Strengths and limitations

Comprising about 800,000 individuals, the AMORIS cohort is unique, with more than 35 million laboratory values from nearly 600 different methods, and linkages to several national high quality registers and research cohorts using the Swedish personal identification number enabling a follow-up of more than 20 years.

The AMORIS cohort constitutes a large and representative part of the population of Stockholm County between1985-1996. Record linkage to Swedish national registers, clinical quality of care registers and research cohorts provides opportunities for detailed prospective observational studies of associations between biomarkers and the risk of chronic disease, morbidity and mortality. All biomarkers were measured on fresh blood/urine samples at the same clinical laboratory, based on well-documented analytical methods and for a large proportion in a routine health screening setting. More than 50% of the cohort had repeated examinations. Furthermore, there is a complete follow-up of mortality, cancer incidence and other major diseases requiring hospitalization for more than 20 years up to 2012. Linkages of the AMORIS cohort to national censuses have shown that it represents the general population of Stockholm County during the inclusion period.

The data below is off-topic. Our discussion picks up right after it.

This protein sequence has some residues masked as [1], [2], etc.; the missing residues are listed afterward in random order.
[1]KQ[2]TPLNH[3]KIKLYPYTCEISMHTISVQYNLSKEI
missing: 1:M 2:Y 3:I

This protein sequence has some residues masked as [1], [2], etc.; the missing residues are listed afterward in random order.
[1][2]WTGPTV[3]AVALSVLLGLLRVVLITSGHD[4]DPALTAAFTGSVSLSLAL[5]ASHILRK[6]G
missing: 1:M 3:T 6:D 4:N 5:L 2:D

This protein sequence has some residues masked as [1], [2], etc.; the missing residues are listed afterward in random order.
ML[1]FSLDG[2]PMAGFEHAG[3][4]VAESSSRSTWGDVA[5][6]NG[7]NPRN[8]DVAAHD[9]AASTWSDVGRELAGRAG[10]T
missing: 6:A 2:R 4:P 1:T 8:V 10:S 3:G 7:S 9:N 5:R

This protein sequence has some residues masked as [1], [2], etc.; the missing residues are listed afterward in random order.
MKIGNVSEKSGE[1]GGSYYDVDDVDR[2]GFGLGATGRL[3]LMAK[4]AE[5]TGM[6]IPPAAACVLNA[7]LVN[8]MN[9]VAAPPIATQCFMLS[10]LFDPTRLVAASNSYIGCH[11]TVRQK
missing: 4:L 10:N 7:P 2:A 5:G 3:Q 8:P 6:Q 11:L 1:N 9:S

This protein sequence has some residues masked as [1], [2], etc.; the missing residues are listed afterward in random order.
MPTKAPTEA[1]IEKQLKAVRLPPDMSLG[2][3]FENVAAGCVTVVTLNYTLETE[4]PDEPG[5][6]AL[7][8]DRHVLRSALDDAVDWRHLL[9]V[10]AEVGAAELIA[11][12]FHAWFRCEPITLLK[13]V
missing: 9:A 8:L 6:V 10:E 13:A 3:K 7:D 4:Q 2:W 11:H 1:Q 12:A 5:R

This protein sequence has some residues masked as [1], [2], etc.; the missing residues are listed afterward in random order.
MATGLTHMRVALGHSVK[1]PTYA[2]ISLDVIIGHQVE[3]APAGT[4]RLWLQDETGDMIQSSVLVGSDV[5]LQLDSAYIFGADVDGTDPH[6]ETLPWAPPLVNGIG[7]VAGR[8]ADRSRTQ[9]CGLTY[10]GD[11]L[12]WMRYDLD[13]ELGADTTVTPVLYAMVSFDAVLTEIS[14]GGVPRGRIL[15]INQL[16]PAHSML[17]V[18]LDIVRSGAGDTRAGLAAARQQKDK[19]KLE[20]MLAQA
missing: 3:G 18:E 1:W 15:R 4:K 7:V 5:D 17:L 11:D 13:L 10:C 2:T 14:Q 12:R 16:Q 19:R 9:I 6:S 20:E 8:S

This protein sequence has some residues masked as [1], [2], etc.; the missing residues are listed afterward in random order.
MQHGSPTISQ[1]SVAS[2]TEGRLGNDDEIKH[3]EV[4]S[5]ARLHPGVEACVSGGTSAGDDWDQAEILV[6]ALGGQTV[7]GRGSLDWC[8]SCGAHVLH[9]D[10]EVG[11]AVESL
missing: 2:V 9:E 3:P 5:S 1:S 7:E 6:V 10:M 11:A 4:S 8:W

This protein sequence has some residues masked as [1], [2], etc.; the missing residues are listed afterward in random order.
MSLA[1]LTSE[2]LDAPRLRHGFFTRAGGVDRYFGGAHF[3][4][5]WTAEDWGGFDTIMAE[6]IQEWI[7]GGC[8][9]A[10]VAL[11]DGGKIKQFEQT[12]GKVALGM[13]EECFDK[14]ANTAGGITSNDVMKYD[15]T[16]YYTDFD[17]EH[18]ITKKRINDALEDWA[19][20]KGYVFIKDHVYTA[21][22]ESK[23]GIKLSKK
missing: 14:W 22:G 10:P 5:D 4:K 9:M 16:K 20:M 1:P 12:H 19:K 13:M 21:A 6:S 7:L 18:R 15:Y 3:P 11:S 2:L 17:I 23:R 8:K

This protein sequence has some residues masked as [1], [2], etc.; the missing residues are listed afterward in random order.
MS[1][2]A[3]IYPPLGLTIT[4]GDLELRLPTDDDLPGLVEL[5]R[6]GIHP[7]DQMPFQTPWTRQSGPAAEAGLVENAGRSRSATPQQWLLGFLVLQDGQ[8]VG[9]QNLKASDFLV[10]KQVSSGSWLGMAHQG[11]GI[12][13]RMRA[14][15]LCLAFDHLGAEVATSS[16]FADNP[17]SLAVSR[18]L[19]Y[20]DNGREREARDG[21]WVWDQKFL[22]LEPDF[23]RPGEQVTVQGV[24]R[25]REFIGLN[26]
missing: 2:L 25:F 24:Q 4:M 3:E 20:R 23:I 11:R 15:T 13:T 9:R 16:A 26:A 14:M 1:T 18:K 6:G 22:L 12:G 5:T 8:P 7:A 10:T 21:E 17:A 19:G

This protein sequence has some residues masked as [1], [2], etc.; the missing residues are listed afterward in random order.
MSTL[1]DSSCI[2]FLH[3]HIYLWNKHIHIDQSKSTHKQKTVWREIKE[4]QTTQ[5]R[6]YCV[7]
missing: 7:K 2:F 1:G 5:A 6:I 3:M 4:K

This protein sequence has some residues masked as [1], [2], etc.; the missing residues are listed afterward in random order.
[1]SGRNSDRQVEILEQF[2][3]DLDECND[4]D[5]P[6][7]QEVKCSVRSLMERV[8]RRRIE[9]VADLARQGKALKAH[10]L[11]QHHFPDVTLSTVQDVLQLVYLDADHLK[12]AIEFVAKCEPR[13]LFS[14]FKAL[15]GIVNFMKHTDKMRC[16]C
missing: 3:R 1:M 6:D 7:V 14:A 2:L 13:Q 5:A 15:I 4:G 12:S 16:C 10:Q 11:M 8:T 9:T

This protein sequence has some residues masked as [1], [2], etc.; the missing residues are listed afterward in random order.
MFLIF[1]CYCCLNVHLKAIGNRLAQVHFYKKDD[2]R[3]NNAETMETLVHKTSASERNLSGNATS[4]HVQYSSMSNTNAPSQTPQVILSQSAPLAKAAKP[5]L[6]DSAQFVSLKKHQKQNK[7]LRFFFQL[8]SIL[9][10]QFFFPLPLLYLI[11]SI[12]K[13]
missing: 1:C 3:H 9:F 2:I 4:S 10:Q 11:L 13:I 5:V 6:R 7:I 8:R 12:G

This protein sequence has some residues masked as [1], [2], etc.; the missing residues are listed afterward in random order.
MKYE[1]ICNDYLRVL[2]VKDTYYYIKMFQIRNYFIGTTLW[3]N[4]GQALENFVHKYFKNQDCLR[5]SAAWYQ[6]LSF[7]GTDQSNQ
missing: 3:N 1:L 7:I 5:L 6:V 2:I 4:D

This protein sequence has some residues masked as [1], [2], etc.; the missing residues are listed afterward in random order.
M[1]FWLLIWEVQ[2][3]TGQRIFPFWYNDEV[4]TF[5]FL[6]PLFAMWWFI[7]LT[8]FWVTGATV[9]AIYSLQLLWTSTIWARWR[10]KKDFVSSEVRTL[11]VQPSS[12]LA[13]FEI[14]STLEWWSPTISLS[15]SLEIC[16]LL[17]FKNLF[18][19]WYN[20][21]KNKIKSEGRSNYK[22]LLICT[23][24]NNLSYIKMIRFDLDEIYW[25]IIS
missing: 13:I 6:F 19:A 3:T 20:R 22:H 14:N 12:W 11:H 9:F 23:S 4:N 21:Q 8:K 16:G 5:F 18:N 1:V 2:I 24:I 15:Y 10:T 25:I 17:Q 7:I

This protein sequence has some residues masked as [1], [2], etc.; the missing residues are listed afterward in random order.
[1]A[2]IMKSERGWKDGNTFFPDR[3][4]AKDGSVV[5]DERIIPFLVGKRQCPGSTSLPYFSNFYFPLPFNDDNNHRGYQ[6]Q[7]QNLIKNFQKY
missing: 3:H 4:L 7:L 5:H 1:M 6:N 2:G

A limitation of the AMORIS cohort is the partial availability of information on lifestyle factors, certain cardiovascular risk factors and specific treatments. However, such information is available in sub-cohorts to confirm results obtained in the entire cohort. For instance, information on major cardiovascular risk factors (including tobacco smoking, hypertension and obesity) is available in a sub-cohort of about 100,000 subjects, constituting about 15% of the total AMORIS cohort, which is sufficiently large in many situations at least as a sensitivity analysis. In addition, from 2005-2012 prescribed drug treatment is available via the National Prescribed Drug Register. If single risk factors are studied, sub-cohorts could amount to several hundred thousand subjects. For the AMORIS cohort there are no frozen blood samples. Also, there is no information on genetic biomarkers. Certain analyses of possible genetic impact may be performed using mono- and dizygotic twin pairs identified in the AMORIS cohort using the Swedish Twin Register. A slightly greater proportion of employed subjects in the AMORIS cohort compared to the general population give a “healthy worker effect” reflected by lower all-cause mortality. While this does not affect the internal validity of studies based on the AMORIS cohort, it could lead to underestimates of prevalence and incidence rates in the general population.

Miranda Beck